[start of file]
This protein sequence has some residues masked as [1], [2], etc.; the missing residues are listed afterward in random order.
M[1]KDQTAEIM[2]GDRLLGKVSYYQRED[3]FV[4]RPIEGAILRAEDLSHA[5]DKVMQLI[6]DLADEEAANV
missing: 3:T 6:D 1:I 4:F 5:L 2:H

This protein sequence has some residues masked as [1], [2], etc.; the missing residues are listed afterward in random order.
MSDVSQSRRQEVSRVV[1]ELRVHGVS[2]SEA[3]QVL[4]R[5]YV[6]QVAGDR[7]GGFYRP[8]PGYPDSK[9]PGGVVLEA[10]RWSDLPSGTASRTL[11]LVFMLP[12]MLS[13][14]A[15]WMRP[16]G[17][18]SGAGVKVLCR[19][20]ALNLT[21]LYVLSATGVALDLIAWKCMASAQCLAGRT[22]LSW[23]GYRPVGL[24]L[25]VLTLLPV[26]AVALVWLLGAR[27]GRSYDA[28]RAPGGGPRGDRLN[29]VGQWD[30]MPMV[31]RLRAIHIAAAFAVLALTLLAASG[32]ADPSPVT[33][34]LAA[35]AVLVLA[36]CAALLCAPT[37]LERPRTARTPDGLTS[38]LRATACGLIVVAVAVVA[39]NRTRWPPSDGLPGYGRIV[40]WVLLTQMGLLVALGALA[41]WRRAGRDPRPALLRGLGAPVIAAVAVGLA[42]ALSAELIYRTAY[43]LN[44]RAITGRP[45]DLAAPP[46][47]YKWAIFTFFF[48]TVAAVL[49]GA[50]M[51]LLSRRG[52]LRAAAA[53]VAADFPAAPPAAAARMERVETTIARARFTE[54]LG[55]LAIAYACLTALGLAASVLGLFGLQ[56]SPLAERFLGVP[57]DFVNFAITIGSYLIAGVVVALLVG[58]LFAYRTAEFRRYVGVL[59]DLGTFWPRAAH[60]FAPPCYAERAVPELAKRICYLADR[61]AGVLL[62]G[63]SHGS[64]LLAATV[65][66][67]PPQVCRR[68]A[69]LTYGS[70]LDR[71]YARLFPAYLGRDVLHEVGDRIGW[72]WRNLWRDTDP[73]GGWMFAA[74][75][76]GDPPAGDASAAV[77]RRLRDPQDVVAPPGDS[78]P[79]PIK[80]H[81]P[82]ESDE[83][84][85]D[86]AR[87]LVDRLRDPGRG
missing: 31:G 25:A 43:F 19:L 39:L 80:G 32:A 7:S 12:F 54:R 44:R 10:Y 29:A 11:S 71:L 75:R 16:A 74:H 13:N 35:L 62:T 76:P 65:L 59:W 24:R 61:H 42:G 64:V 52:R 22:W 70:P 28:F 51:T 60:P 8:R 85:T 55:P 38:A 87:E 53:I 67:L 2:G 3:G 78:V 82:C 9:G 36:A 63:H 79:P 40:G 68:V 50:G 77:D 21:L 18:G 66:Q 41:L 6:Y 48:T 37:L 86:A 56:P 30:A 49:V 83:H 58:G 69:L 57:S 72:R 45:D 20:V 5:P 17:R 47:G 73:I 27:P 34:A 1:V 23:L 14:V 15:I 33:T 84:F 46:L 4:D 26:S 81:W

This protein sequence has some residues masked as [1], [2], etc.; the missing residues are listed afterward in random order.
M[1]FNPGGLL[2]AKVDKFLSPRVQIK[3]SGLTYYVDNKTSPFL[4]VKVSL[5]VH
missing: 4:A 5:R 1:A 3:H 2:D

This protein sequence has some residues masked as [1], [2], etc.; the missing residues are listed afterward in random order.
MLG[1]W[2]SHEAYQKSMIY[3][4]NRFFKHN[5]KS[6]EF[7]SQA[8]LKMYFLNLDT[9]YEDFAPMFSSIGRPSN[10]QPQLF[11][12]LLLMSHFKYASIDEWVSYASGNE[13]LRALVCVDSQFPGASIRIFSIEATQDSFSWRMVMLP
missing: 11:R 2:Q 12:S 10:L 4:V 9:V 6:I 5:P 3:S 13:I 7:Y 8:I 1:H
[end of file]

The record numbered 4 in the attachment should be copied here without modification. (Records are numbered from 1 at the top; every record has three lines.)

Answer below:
This protein sequence has some residues masked as [1], [2], etc.; the missing residues are listed afterward in random order.
MLG[1]W[2]SHEAYQKSMIY[3][4]NRFFKHN[5]KS[6]EF[7]SQA[8]LKMYFLNLDT[9]YEDFAPMFSSIGRPSN[10]QPQLF[11][12]LLLMSHFKYASIDEWVSYASGNE[13]LRALVCVDSQFPGASIRIFSIEATQDSFSWRMVMLP
missing: 11:R 2:Q 12:S 10:L 4:V 9:V 6:I 5:P 3:S 13:I 7:Y 8:I 1:H